There’s Nothing To Be Afraid Of Sister

Who hosts a big ol’ summer sale in her shop during the busiest season of the year the week before going out of town? This girl! (pictured with her children)

Getting out the door is my nemesis but also my gift. Meaning, it takes me hours longer than I ever think it will and I am a crazed, unorganized, last-minute packer. But! I always succeed at getting out the door. Just like I can always carry one more thing, I can always squeeze one more task in an hour. I can always accommodate one more dinner guest. I can always get shit done when prize of Leaving Town glistens on the horizon.

The day we left I woke at 5am. I went for a run, did all of our laundry, worked for a few hours, packed everything for a week of camping, planned meals and went grocery shopping and, by 3pm, my daughters and I were on the highway getting outta town. The house was unbelievably messy but I assured myself Andy would be bored and in need something to do while we were away. Or at the very least, proud of us for leaving at a reasonable hour and not forgetting anything.

We usually go to Lake Mary Ronan for a week with my family but this year my parents couldn’t make it and my husband couldn’t make it so I changed things up a bit. Margot, Ruby and I camped for a few days on our way. We chose Rainy Lake. I think this will be a new tradition every year before Lake Mary Ronan because oh, we loved this lake and campground.

On the first night, I prepared tofu curry and rice on our little cook stove. Something smelled funny, sounded funny. I went to turn the flame off and investigate and the dial just spun and spun, the flame burned. And then is morphed like a Dali painting. It was around this time that I screamed at the girls to run far away because I discovered the underneath of the stove was on fire and the knobs had melted to the casing. I was surprisingly calm as the flame shot out toward the propane canister. I decided to try blowing the fire out through a small opening on the side. It worked. We cooked dinner over fire instead.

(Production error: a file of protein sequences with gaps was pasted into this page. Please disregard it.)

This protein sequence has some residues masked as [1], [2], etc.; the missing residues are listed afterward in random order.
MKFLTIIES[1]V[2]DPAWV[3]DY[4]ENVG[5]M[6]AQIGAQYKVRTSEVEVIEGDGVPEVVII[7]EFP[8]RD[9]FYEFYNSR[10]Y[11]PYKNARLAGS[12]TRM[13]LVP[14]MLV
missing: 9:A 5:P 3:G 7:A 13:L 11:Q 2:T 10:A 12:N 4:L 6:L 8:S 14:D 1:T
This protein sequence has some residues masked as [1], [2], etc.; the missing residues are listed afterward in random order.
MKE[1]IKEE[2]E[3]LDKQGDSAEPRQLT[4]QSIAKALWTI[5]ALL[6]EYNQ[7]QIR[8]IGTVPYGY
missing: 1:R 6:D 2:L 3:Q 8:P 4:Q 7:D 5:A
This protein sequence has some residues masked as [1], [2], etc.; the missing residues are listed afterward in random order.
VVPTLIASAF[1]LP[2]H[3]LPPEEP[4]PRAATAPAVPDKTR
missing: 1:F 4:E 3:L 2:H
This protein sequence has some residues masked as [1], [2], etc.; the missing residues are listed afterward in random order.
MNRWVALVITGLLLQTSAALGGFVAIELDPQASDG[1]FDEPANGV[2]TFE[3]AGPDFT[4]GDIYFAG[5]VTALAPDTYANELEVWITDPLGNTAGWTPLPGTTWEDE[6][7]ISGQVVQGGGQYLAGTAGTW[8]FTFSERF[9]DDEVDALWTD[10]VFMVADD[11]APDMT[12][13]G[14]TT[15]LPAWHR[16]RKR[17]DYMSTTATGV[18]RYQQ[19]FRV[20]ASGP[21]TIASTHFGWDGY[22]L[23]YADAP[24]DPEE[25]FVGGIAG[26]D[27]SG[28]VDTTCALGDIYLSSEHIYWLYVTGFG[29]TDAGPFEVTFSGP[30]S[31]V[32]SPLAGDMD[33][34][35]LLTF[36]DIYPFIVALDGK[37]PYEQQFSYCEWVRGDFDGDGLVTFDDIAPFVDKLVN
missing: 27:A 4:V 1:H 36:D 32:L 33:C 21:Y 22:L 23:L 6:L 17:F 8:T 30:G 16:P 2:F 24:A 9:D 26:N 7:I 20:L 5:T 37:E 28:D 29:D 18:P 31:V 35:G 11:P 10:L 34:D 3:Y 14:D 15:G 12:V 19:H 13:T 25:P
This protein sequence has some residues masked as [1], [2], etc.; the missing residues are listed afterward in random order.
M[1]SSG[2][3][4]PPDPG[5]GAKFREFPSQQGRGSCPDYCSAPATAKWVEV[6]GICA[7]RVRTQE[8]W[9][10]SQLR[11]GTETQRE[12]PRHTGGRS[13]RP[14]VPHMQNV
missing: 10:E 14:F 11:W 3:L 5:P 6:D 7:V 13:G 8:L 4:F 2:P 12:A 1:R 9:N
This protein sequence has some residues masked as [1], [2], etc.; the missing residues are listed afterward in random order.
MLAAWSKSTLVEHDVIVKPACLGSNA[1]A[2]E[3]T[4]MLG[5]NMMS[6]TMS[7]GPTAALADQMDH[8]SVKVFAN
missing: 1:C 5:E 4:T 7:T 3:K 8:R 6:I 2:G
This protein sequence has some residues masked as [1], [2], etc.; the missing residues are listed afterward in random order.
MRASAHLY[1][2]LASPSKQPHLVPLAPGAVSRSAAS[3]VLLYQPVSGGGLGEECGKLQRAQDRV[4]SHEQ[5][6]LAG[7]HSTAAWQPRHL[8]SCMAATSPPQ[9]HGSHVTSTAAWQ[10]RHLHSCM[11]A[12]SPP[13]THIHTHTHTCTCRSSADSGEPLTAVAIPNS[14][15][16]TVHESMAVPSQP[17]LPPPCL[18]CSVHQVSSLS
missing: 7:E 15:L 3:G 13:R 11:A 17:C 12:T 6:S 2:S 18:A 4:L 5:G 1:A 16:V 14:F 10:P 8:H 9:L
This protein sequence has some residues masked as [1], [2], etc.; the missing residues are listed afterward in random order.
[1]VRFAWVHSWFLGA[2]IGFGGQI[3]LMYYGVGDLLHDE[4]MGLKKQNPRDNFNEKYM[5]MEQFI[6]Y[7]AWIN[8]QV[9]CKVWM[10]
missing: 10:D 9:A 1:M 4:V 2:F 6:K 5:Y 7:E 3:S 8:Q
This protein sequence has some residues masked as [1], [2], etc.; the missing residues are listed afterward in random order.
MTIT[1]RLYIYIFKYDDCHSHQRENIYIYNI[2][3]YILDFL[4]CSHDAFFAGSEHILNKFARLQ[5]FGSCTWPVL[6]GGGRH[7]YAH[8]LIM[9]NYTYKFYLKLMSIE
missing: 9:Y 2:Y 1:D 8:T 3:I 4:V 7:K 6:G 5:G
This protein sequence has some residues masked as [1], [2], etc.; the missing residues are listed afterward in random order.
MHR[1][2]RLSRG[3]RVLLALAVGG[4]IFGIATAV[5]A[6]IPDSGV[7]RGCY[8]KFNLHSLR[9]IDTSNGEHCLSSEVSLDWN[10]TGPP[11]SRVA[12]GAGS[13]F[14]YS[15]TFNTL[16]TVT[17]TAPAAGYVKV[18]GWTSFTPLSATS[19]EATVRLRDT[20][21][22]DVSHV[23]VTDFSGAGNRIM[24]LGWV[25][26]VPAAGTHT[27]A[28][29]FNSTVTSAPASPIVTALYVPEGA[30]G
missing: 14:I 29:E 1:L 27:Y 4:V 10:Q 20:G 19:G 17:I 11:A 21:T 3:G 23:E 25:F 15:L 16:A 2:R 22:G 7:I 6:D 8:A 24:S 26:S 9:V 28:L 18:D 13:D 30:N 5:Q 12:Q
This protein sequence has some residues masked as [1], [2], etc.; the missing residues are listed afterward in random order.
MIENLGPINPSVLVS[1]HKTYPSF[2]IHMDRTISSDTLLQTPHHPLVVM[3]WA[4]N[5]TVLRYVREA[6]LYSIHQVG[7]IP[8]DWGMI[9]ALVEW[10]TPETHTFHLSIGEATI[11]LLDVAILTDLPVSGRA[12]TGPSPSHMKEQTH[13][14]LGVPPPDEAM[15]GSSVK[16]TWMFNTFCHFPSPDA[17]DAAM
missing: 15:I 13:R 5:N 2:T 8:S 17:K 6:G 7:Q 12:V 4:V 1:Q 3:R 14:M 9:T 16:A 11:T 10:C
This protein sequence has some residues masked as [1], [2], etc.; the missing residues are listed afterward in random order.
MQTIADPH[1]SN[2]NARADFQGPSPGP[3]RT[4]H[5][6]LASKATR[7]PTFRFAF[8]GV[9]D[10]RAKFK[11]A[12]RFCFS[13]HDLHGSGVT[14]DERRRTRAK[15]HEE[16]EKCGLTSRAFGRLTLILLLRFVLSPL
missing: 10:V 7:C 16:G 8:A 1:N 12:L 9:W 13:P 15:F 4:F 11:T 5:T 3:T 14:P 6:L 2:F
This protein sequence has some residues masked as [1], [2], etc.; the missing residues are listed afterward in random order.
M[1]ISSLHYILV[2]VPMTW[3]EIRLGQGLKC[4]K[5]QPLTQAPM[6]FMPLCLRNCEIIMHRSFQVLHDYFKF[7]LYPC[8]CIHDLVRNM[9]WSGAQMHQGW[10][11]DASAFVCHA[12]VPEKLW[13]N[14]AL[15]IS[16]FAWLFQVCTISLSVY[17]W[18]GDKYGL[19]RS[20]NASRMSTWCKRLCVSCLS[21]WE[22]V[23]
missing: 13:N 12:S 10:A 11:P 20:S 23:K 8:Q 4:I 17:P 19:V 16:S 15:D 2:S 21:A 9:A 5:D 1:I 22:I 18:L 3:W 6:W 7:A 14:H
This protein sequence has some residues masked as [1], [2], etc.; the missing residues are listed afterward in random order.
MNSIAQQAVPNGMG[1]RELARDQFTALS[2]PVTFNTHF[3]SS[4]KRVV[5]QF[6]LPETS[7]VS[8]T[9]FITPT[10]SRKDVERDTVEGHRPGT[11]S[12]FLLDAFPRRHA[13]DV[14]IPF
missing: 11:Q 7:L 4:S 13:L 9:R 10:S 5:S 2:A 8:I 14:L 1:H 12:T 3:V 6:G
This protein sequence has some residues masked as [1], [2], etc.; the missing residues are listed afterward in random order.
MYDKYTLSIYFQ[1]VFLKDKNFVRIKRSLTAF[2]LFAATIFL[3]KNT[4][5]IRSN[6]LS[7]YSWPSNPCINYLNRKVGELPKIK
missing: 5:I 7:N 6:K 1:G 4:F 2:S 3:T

I started a fire on my first try with one match. It was a very proud moment as I am not the fire starter in our family. My girls shared my enthusiasm remembering my failed attempts of summers yore. You’re as good as dada now! Ruby squealed. True. In fact I did it several more times by that lake, even with wet twigs and moss one morning. The desire for coffee is a powerful igniter of most things.

I woke to shouting loons the first night. It was so silent, so calm and those loons SO loud. I told myself it couldn’t be loons. I have never seen loons in Montana. I lie there and listened in the dark dark darkness. Indeed, the next morning we saw those big black and white birds sailing around the lake like a dream. A group of biologists arrived to catch and tag the birds in this space, one of the only natural loon habitats in all of Montana. We got to watch, sitting in the shrubs like bears, as they set nets, decoys and played audio. Those loons thought the decoy was loony and stayed far away from the net.

We walked the perimeter of the lake and I asked the girls what they like about camping. Margot said, We get to explore in the woods. And there are always surprises. Like, I had no idea I’d LOVE this lake so much! Ruby said, And butterflies everywhere! I really love butterflies.

The first night was brilliantly blue and hot. I walked in the water from the beach and dove in, losing my breath to its chill. I treaded water looking at the shore where my daughters stood, motionless, their their long, tan legs steady. From my vantage — my eyeballs at their feet — I admired their height, their united stance, their big kidness. My girls, I thought as I peered over the glassy liquid.

They were weighing options, staring into my eyes. Mama? It’s cold but feels so good? Margot asked.

Ruby said she felt afraid and Margot began chanting